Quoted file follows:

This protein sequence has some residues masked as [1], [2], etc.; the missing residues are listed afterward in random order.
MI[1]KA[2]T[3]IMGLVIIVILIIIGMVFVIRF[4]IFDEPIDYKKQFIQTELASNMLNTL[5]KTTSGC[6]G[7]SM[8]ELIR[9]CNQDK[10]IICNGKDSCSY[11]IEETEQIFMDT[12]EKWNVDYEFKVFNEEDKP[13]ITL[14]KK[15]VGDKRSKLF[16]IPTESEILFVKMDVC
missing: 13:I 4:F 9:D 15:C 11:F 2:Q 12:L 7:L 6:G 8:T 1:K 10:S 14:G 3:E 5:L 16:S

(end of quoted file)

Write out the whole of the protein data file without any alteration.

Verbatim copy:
This protein sequence has some residues masked as [1], [2], etc.; the missing residues are listed afterward in random order.
MI[1]KA[2]T[3]IMGLVIIVILIIIGMVFVIRF[4]IFDEPIDYKKQFIQTELASNMLNTL[5]KTTSGC[6]G[7]SM[8]ELIR[9]CNQDK[10]IICNGKDSCSY[11]IEETEQIFMDT[12]EKWNVDYEFKVFNEEDKP[13]ITL[14]KK[15]VGDKRSKLF[16]IPTESEILFVKMDVC
missing: 13:I 4:F 9:D 15:C 11:F 2:Q 12:L 7:L 6:G 8:T 1:K 10:S 14:G 3:E 5:L 16:S